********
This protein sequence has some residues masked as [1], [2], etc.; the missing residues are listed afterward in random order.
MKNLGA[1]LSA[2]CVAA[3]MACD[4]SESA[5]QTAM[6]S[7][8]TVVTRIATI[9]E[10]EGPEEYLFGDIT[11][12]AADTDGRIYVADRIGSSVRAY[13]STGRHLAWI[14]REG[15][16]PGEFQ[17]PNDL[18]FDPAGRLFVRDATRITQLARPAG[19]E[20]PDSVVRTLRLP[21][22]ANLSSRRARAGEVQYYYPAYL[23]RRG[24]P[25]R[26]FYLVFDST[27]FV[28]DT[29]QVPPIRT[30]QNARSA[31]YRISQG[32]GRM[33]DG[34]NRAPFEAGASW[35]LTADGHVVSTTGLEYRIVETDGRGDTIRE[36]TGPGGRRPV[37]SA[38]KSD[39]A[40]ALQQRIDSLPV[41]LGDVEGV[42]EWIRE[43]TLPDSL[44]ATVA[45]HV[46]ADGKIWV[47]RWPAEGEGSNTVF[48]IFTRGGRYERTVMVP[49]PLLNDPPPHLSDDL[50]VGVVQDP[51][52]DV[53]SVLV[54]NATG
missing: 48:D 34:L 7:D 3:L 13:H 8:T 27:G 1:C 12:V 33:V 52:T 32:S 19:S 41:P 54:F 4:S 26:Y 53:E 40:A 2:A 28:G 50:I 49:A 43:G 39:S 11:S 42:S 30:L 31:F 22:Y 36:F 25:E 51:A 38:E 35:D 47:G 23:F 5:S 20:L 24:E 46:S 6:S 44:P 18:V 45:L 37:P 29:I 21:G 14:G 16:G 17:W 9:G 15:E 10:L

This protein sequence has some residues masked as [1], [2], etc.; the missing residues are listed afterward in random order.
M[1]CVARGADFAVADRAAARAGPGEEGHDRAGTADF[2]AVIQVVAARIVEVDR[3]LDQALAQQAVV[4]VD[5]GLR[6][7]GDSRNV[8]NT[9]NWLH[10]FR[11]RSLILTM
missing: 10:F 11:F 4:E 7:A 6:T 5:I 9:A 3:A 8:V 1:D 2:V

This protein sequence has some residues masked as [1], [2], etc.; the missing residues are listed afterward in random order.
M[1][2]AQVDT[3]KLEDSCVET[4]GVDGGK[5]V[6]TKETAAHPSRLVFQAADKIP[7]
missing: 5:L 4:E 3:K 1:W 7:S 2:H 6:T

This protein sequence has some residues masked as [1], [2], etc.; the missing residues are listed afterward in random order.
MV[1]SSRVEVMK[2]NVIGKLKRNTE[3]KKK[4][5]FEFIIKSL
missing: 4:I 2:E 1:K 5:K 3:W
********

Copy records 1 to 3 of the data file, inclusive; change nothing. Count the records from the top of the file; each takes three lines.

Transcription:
This protein sequence has some residues masked as [1], [2], etc.; the missing residues are listed afterward in random order.
MKNLGA[1]LSA[2]CVAA[3]MACD[4]SESA[5]QTAM[6]S[7][8]TVVTRIATI[9]E[10]EGPEEYLFGDIT[11][12]AADTDGRIYVADRIGSSVRAY[13]STGRHLAWI[14]REG[15][16]PGEFQ[17]PNDL[18]FDPAGRLFVRDATRITQLARPAG[19]E[20]PDSVVRTLRLP[21][22]ANLSSRRARAGEVQYYYPAYL[23]RRG[24]P[25]R[26]FYLVFDST[27]FV[28]DT[29]QVPPIRT[30]QNARSA[31]YRISQG[32]GRM[33]DG[34]NRAPFEAGASW[35]LTADGHVVSTTGLEYRIVETDGRGDTIRE[36]TGPGGRRPV[37]SA[38]KSD[39]A[40]ALQQRIDSLPV[41]LGDVEGV[42]EWIRE[43]TLPDSL[44]ATVA[45]HV[46]ADGKIWV[47]RWPAEGEGSNTVF[48]IFTRGGRYERTVMVP[49]PLLNDPPPHLSDDL[50]VGVVQDP[51][52]DV[53]SVLV[54]NATG
missing: 48:D 34:L 7:D 3:L 13:H 8:T 27:G 1:C 12:V 33:V 52:T 32:S 19:S 41:P 54:F 4:S 26:Y 53:E 40:A 2:A 28:G 50:I 49:A 43:G 39:S 11:S 42:S 30:L 31:F 22:Y 36:F 25:E 51:A 38:E 35:D 47:G 23:F 5:S 20:L 24:E 46:S 6:S 44:P 18:V 45:L 37:P 29:I 21:G 14:G 16:G 17:W 9:G 15:E 10:L

This protein sequence has some residues masked as [1], [2], etc.; the missing residues are listed afterward in random order.
M[1]CVARGADFAVADRAAARAGPGEEGHDRAGTADF[2]AVIQVVAARIVEVDR[3]LDQALAQQAVV[4]VD[5]GLR[6][7]GDSRNV[8]NT[9]NWLH[10]FR[11]RSLILTM
missing: 10:F 11:F 4:E 7:A 6:T 5:I 9:A 3:A 8:V 1:D 2:V

This protein sequence has some residues masked as [1], [2], etc.; the missing residues are listed afterward in random order.
M[1][2]AQVDT[3]KLEDSCVET[4]GVDGGK[5]V[6]TKETAAHPSRLVFQAADKIP[7]
missing: 5:L 4:E 3:K 1:W 7:S 2:H 6:T